In May 2015 Helen, a trustee of the cemetery, contacted Pauline asking if a working bee of volunteers could be started up through the Friends network. ‘We sent out an email to all the members and supporters. We did a letterbox drop of flyers in the surrounding areas of the cemetery. But then we were lucky enough to get an article published in The Age newspaper. We received a lot of interest from the general public including local people interested in gardening and local history,’ said Helen.

Helen a horticulturist with a keen interest in old gardens was president of the Australian Garden History Society for many years. During that time she often organised working bees in historic gardens mainly in country Victoria. ‘I love historic gardens but I feel a bit guilty just going to look at them, I feel I should be contributing to the upkeep of them and supporting the owners,’ Helen shared with me.

Helen was acutely aware of the unkempt state of the Boroondara Cemetery, a garden cemetery. She had a picture in her mind of the spectacular garden cemetery it could resemble with more volunteer help. ‘It had been sadly neglected over the years through lack of funds and understanding of the maintenance needs of a garden cemetery. It desperately needed continual garden maintenance,’ she said.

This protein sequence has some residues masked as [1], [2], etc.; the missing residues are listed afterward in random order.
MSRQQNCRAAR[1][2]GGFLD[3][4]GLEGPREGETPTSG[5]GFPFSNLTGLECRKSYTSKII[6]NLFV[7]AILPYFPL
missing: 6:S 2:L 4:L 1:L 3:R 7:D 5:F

cemetery-volunteers-groupWord spread about the initial working bee and volunteers were asked to bring a small kit of gardening gloves, secateurs, watering cans, small trowels and spades and to wear comfortable clothing. On that first Saturday twelve enthusiastic volunteers drifted in through the main gates to be directed to a large Algerian oak tree that had vast amounts of ivy covering dozens of graves beneath. ‘Many weeds particularly ivy had got right out of hand and so most of the subsequent working bees were focused on removing as much ivy as we could,’ said Helen.

Volunteers restore this old garden cemetery

‘Graves are generally the property of families but because Boroondara Cemetery is very old, many graves are no longer tended by families as they might have died or moved away from the city. We plant and tend these graves as if we are family!’ she added.

‘The work of the volunteers revealed beautiful headstones previously hidden from view for many years and they felt excited at this discovery and their achievement,’ interjected Pauline.

‘And we soon had to find another area of equal significance for the volunteers to work with the same results. Since then we’ve had a steady core of around a dozen volunteers every month and cemetery-entrymuch has been achieved,’ said Helen proudly.

Recently Professor Tim Entwisle, director of the Royal Melbourne Botanic Gardens visited the Cemetery and when told about the volunteer working bees he said, ‘I haven’t seen any ivy!’ Helen replied, ‘Yes, that shows what a great job our volunteers have done!’

by Lesley Sharon Rosenthal, Volunteer Writer for Volunteering Victoria

 

Feel like joining the Friends of Boroondara Cemetery to volunteer?

Contact Pauline Turville, President via email: Pturville850@gmail.com

Or Helen Page via mobile: 0418 546 979

The Friends working bee is run on the first Saturday of every month from 10am-3pm at Kew Cemetery.

Print This Post